On October 9, two days after Hamas terrorists slaughtered, wounded and kidnapped thousands of Israelis near the Gaza border, Jordan Weil answered a call from Tel Aviv-based Adopt-A-Safta to get on a chartered bus and bring food and cheer to hospitals treating victims.
“I can’t just sit in my apartment. I am really bummed that I can’t go and fight, so I am jumping on any volunteer opportunity I can find,” says Weil, 29, who moved to Tel Aviv almost a year ago from Boston.
As the granddaughter of Holocaust survivors, Weil says, Adopt-A-Safta resonates strongly with her and she hopes to make it a regular part of her new life in Israel.
The 11-year-old organization’s core function is to match trained volunteers with isolated elderly people (safta is Hebrew for “grandma”), many of them Holocaust survivors. Volunteers are required to commit to meeting with their adopted grandparent at least once a week for a year.
The most vulnerable citizens
“Our mission is: Don’t forget about the unseen and most vulnerable, who are always the elderly,” says Adopt-A-Safta founder Jay Shultz, a Tel Aviv-based “young internationals” immigrant community leader and philanthropist.
“During a war, the most vulnerable civilians become even more so. Many are homebound, and when there’s a siren they don’t have the ability to run, much less walk, to a shelter at a moment’s notice. If they could walk to the local grocery store in the best of times, they can’t now.”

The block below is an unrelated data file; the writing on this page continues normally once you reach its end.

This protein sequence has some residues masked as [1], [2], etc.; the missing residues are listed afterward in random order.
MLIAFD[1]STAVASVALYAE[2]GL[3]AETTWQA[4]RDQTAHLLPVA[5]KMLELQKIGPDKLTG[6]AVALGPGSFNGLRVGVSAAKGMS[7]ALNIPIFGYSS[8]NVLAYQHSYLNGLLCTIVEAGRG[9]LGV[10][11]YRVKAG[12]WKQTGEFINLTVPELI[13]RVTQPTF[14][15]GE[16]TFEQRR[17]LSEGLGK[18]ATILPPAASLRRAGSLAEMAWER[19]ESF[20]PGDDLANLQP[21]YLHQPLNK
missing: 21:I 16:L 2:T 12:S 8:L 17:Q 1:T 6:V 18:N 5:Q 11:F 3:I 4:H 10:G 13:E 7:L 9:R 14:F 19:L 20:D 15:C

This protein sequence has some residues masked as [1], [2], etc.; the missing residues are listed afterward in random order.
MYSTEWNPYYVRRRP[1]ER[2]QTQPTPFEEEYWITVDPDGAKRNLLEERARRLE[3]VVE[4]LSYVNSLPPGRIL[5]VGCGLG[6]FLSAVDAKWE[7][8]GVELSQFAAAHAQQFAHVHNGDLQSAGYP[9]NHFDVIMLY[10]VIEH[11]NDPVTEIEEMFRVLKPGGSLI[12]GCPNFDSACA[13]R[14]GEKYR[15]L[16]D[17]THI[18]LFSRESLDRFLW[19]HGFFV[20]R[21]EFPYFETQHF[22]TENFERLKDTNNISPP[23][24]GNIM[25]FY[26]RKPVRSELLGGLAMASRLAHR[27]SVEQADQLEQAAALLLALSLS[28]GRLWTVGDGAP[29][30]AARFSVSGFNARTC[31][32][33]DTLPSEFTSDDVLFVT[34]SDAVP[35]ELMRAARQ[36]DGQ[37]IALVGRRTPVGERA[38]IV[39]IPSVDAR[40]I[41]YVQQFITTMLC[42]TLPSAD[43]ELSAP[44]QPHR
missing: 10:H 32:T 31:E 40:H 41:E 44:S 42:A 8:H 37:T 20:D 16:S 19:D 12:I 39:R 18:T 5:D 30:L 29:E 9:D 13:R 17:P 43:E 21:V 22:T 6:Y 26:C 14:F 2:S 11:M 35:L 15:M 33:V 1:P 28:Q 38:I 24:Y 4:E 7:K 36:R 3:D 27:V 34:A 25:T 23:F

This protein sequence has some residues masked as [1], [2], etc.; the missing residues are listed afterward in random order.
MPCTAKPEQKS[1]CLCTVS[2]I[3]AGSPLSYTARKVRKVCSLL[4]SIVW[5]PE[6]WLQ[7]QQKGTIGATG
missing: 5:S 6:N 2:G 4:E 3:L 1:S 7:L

Shultz added, “A lot of elderly people are scared to answer the door now, even to our volunteers, so we drop food at their door. It’s heartbreaking and very common.”
Adopt-A-Safta is now getting “nonstop requests” from municipal social workers, partner organizations, senior residences, and people living abroad with elderly parents in Israel.
“We mainly focus on alleviating loneliness. But as we grow, we’ve also become a physical welfare organization for medical and food security, which put us in a position to respond during corona,” Shultz says.
“Adopt-A-Safta is well placed to be an army of volunteers that can quickly ramp up.”
Shultz maintains a database of tens of thousands of potential volunteers. Many of the active members are in the Tel Aviv area.
His October 8 call to action for volunteers to pick items up in various parts of Tel Aviv and bring them to a staging area garnered about 500 responses. Weil was one of nearly 100 people who delivered the items on two chartered buses the following day.
‘Please help my mother’
Shultz shared with ISRAEL21c some of the hundreds of requests for help he’s receiving from people living abroad or even in Israel far from their elderly loved ones.
One woman wrote to him that she just returned to the United States after visiting her 84-year-old mother, a retired French teacher living in Israel.
“She has a very nice helper but we worry that her helper will be overwhelmed now that I’m leaving,” the woman wrote. “Visitors keep her happy so she eats, and as a result will become stronger and God willing will be able to stand and get out of bed.”
“We just set up six volunteers, one for each day of the week during the war to visit this safta,” Shultz says.
An Israeli WhatsApped Shultz: “I have a question, my grandmother lives in Rishon LeZion and I am wondering if there is a way to get some food for her? She needs gluten-free food. I am far away and cannot get some for her.”
“Yep,” says Shultz. “We got her gluten-free chef delivery.”
Another message to Adopt-A-Safta from a young adult immigrant: “Hi, I really need help finding some support for my elderly dad in Israel during these circumstances. He’s 78, a wounded veteran, still decently mobile but needs support with someone that can be checking in on him from time to time and medical assistance as he has a hurt leg.”
Shultz emphasizes that “Adopt A Safta is typically more organized and proactively intentional. But in the chaos of wartime, we are trying to throw as much light into the dark as possible. As requests come in, we assign volunteers.”
Click here for more information and to donate to Adopt-A-Safta.